I first heard of this rule years ago. I immediately liked it, because I really don’t like short-handed games. It was especially bad when I was playing 2/4 limit. The pots are small enough as it is.
But I never really saw it in effect—rooms that had the policy didn’t seem to enforce it. But after playing this one night at Caesars, I realize what a bad rule it is.
You see, the entire time I was playing at this game, the table was never full. Not for a hand. Oh, we indeed had nine players—technically, anyway—at the table. But never, and I do mean never, all at once. There was always at least one, and most often two players missing. And when a player left, it would take some time for a new player to get into the game, so we’d be even shorter. Then there were times when there was no waitlist so we’d be really short-handed.
With the third-man walking rule in effect, that meant if one of the rest of us were to get up just to make a quick trip to the restroom, we’d risk getting picked up. And since the table was short handed, even if just played your button and got up to go immediately after, you might not make it back before your big blind.
The problem with the rule is—you’re punishing the wrong person. The people who should be punished for causing the short-handedness are the people who have been gone a long time, not some poor schlub who’s bladder is about to burst and just needs to make a quick bathroom run.
There were at least three different players at my table who were gone close to an hour each in the time I was there. Which made it almost impossible for anyone else to leave. Why should someone be punished for a 5 minute break when people are totally abusing the liberal policy of allowing players to be away from the table for 45 minutes (or more) without penalty?
The third-man walking rule punishes the wrong people.
Anyway, this came into play because honestly, I needed to excuse myself and couldn’t. And you know, when I’m running bad I sometimes take a bathroom break when I don’t “need” to just to clear my head and maybe cool off. Couldn’t do it. Actually, there were times when there was no list, and I suppose I could have left, and hoped a stream of players didn’t show up in the five minutes I was gone. But honestly, I really don’t like leaving a table short-handed anyway. I take it as a matter of personal pride that I don’t do that. So I was really upset at the players who abuse the system. Ultimately, it’s really the fault of poker rooms (all poker rooms, really) for allowing players to be away from the table for so long. I suppose one day I’ll do a full rant about that. But the way to remedy the problem is not to institute the Third-man walking rule, that’s for sure.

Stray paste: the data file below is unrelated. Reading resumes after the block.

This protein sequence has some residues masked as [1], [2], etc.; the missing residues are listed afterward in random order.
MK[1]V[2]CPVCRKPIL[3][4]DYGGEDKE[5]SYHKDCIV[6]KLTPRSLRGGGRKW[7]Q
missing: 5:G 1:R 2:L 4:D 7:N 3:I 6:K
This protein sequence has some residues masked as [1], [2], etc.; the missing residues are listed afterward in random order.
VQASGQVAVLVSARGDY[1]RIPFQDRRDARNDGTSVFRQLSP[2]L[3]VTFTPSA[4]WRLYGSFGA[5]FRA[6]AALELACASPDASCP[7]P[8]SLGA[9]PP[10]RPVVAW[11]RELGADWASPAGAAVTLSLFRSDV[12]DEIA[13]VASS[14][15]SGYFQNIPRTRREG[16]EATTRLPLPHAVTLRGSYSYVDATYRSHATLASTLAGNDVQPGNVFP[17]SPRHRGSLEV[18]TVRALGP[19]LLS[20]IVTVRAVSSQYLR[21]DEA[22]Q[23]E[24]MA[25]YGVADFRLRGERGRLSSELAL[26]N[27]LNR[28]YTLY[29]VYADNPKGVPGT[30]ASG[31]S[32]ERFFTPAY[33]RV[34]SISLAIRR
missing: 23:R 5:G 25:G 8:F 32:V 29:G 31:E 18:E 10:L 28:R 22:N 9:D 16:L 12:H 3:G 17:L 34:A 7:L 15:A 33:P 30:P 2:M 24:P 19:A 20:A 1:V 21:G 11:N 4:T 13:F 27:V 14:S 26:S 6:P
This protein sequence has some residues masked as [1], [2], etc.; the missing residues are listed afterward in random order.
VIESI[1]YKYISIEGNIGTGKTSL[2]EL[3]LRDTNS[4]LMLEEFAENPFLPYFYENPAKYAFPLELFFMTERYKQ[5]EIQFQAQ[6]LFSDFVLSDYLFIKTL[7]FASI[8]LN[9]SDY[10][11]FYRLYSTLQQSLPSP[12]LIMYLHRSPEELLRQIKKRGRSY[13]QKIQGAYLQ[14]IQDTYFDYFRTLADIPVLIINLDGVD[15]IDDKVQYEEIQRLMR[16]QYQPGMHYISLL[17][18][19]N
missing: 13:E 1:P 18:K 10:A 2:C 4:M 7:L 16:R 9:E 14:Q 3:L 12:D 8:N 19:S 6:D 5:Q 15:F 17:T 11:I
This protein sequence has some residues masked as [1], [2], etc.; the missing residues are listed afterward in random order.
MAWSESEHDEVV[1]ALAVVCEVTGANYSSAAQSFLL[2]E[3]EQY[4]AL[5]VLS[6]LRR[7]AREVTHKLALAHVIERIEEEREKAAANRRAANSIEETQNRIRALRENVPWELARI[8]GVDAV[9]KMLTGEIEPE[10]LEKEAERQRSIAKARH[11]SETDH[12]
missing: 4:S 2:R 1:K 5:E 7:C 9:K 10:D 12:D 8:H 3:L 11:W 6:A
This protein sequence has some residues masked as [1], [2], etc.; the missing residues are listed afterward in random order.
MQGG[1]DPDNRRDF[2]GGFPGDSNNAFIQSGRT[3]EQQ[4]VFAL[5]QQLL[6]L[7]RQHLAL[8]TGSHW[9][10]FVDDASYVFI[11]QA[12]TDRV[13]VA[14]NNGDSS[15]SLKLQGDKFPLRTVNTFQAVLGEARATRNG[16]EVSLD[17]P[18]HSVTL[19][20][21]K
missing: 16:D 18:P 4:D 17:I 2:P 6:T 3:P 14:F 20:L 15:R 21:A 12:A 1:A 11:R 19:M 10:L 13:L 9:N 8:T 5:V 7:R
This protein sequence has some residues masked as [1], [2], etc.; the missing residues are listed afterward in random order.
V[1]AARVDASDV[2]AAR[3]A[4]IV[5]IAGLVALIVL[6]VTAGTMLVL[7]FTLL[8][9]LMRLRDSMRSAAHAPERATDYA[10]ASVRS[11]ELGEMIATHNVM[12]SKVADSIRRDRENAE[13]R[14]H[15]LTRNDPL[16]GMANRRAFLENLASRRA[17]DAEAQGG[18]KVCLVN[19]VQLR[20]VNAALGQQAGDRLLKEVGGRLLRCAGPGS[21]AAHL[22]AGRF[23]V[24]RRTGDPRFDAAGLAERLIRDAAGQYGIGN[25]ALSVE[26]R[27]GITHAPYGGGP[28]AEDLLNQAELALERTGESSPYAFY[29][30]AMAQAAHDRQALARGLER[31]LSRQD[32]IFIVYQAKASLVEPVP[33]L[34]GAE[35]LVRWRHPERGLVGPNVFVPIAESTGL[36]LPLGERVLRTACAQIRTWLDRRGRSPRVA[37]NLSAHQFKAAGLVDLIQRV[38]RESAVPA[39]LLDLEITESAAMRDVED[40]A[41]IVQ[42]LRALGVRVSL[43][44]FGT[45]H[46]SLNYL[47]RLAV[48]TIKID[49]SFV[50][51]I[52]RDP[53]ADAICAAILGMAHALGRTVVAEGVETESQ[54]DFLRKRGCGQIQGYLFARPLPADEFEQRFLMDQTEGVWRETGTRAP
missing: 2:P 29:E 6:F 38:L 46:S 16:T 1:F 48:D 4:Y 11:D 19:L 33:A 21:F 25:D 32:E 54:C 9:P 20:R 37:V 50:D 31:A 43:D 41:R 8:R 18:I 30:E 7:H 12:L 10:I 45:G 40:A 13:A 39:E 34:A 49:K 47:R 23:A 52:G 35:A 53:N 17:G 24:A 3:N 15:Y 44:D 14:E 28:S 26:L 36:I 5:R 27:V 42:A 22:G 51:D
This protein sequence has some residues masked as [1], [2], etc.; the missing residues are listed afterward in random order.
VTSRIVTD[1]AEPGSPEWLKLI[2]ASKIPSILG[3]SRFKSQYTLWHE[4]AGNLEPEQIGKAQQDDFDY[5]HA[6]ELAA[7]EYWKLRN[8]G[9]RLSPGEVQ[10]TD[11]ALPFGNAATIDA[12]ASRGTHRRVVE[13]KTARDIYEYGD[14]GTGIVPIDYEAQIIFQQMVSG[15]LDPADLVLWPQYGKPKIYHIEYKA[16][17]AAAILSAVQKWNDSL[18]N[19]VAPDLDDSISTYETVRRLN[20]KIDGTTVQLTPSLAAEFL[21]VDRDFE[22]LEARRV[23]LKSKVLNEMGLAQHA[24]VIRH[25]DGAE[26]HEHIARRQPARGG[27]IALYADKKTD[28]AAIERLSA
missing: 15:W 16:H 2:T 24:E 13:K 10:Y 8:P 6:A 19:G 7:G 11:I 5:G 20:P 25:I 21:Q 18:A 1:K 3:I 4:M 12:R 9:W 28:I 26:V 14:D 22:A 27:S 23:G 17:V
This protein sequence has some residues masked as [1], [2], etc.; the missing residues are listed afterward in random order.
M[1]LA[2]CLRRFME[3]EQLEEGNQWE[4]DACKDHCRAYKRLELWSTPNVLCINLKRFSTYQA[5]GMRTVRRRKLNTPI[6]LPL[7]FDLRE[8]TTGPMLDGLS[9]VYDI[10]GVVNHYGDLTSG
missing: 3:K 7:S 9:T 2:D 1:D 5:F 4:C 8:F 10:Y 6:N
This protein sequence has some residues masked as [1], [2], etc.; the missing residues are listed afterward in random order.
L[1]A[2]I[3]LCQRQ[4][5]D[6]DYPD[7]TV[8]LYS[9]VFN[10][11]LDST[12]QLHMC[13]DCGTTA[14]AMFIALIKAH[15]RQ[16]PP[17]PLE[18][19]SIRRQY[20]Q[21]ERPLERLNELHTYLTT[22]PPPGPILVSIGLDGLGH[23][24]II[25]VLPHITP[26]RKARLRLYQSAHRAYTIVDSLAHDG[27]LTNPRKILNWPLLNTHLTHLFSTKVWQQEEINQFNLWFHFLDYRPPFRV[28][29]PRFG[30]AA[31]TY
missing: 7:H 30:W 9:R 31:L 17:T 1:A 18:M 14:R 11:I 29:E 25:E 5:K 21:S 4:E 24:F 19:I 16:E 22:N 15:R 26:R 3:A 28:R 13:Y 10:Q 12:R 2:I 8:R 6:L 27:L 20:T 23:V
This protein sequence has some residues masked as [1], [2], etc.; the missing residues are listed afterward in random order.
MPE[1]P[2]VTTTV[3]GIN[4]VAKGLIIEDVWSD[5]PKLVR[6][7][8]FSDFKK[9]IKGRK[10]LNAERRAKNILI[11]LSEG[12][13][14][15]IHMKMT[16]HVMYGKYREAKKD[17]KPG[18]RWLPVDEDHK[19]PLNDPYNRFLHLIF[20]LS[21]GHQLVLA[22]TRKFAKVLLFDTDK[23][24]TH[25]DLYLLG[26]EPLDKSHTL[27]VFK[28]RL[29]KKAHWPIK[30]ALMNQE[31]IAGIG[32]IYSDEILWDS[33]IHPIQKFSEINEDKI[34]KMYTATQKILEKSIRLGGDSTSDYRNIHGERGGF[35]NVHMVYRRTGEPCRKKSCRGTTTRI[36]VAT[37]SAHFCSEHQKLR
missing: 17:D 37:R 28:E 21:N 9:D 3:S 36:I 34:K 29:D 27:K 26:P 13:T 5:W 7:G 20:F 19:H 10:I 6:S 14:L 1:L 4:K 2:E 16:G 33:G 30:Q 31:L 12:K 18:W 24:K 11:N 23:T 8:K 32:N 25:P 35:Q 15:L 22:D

Anyway, the staff at Caesars was all first rate. The dealers were all great too. The only problem with the game—aside from the short-handedness of it—was the fact that I was epically card dead. I didn’t get a pocket pair or even Ace-King in the two hours or so I played. No suited connectors, either. The only positive was that I wasn’t getting playable hands that would cost me a lot of money.
I won only two pots. I had Ace-Jack offsuit, raised pre, and took the pot with a c-bet.
The other pot I took was one I played badly. The guy to my right was apparently a regular, a young kid. I knew he was a regular because as soon as he got to the table he called the dealer by name and said, “Hey, remember that girl from Saturday night?”
“What girl?” the dealer asked.
“You know what girl.”
“The girl in the blue dress?”
“Yeah, the girl in the blue dress. Anyway, she was a swimsuit model.”
“Really? Her girlfriend was pretty hot too.”
“Yeah. Anyway, she was so drunk I ended up escorting her to her room.”
“And then what happened?”
“Nothing. And I haven’t heard from her since, sorry to say.”
Damn, the story was starting to get interesting. I was hoping it had a happy ending.
But not as much as the kid was, I’ll bet.
Anyway, this kid raised to $12 and I was in the cut-off. I was so damn card dead and had played so few hands, I decided to call with Ace-7 spades. Four of us saw the flop, which was Queen-high, one spade. The kid bet $15, kind of small for the size of the pot. Honestly, that was about as well as a flop had hit me all night—back-door flush draw and an overcard. So I decided to call. I also felt he was just c-betting and would likely check the turn.
Just the two of us left and it was another spade. I was right, the kid checked, as did I. The river completed my flush. He checked again, I bet and he mucked.
That was the end of my run.
Card dead and not wanting to run afoul of the Third Man Walking rule, I got up and cashed out, somehow only down ten bucks.
I like Caesars room itself, very nicely done. I could do without the $2 chips, the button straddle, and the Third Man Walking rule, tho.